Knees, legs, boots

Knees, legs, boots

In Brief

Figure of speech. Having watched William Brayden ascend the stairs, Bloom and Red Murray see the last few parts of the big man disappear: "They watched the knees, legs, boots vanish." The sentence offers an example of asyndeton, a series of words, phrases, or clauses strung together without conjunctions. Another has been heard at the beginning of Aeolus: "trams slowed, shunted, changed trolley, started."

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Asyndeton (uh-SIN-duh-ton, from Greek a- = not + syndeton = bound together) refers to the omission of conjunctions (most often "and") where they would normally be supplied. Often the effect can be to speed up the flow of a sentence, create a sense of heightened urgency, and give extra punch to the final item in a series, as in the words of Julius Caesar reproduced in the illustration, or Abraham Lincoln's famous clause from the Gettysburg address: "that government of the people, by the people, for the people, shall not perish from the earth."

Writers can use asyndeton to create many other effects. Richard Nordquist ( cites one that is perhaps relevant to Joyce's usage in Aeolus: when the "and" between the final two terms of a series is omitted, "it suggests the series is somehow incomplete, that there is more the writer could have included." The conjunction signals the end of the series: 'Here it is folks––the last item.' Omit that conjunction and you create the impression that the series could continue."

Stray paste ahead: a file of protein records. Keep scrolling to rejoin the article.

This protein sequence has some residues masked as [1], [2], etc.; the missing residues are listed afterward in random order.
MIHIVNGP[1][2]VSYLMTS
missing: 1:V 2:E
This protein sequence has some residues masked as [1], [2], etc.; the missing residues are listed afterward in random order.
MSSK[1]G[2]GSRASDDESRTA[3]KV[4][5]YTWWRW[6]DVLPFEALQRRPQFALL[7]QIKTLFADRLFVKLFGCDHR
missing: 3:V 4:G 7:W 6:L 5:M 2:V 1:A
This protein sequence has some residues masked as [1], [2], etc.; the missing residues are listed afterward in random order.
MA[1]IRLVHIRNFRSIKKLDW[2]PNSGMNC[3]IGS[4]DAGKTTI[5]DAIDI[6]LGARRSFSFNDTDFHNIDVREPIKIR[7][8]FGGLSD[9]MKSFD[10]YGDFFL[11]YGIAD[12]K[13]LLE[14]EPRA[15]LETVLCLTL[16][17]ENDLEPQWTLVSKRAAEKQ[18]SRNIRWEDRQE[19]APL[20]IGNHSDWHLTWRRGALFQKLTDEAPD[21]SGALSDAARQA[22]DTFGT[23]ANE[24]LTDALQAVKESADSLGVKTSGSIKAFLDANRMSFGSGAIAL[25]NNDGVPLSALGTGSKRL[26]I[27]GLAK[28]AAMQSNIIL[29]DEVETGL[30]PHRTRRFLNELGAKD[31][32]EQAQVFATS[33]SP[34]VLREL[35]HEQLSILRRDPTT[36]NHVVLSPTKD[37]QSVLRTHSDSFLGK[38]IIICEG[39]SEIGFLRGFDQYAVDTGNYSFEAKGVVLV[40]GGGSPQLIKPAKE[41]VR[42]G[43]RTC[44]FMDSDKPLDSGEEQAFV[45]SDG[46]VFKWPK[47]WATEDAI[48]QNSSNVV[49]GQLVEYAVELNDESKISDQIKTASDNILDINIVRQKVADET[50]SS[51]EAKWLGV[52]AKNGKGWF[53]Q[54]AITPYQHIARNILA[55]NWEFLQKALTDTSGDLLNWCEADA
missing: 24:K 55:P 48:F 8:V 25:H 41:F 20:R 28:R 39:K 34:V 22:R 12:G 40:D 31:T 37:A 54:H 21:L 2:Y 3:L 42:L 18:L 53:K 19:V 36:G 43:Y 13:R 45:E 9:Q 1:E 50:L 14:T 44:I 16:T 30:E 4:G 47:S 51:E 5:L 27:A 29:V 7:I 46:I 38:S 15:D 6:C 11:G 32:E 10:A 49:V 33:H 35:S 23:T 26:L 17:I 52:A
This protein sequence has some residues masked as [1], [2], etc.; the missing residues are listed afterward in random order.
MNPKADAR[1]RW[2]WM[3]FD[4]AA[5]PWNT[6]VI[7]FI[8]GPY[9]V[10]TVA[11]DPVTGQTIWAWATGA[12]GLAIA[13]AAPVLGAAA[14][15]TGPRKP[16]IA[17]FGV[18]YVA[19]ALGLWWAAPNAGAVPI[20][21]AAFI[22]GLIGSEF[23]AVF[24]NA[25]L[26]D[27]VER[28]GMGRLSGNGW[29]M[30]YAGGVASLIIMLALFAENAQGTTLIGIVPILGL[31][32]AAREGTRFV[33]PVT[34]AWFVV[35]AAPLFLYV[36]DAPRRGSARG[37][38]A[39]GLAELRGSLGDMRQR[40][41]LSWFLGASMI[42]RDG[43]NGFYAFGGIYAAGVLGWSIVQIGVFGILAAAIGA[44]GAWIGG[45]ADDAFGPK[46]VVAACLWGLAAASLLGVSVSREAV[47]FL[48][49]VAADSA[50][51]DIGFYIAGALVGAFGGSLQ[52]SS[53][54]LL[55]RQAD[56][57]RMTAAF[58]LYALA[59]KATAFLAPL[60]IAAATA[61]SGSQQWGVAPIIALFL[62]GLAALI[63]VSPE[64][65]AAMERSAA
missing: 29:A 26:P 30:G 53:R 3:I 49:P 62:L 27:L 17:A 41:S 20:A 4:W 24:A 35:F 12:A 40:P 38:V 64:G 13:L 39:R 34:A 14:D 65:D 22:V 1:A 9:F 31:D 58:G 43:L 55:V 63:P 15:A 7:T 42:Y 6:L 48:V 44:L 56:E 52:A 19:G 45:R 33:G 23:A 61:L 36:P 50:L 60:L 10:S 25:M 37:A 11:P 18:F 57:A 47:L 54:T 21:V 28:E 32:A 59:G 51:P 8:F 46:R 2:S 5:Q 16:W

When Joyce describes how trams "slowed, shunted, changed trolley, started for Blackrock, Kingstown and Dalkey, Clonskea, Rathgar and Terenure, Palmerston Park and upper Rathmines, Sandymount Green, Rathmines, Ringsend and Sandymount Tower, Harold's Cross," his decision not to write "and" before "started" and "Harold's Cross" places the reader in the midst of ongoing cycles. There is no end, and will be none until the close of day or a power outage. Brayden's "knees, legs, boots" tromping up the steps similarly create the sense of an ongoing series. It will end for Brayden when he reaches the top of the staircase, but for Bloom and Murray, who cannot see that terminus, it is ongoing.

Asyndeton's opposite is polysyndeton, the use of more conjunctions than would normally be called for, as in Yeats' slow, langorous lines:

When you are old and grey and full of sleep,
And nodding by the fire, take down this book,
And slowly read, and dream of the soft look
Your eyes had once, and of their shadows deep...
JH 2023
Asyndeton in Shakespeare's The Winter's Tale.
Asyndeton in Joyce's A Portrait of the Artist as a Young Man.
Several more literary examples. Source: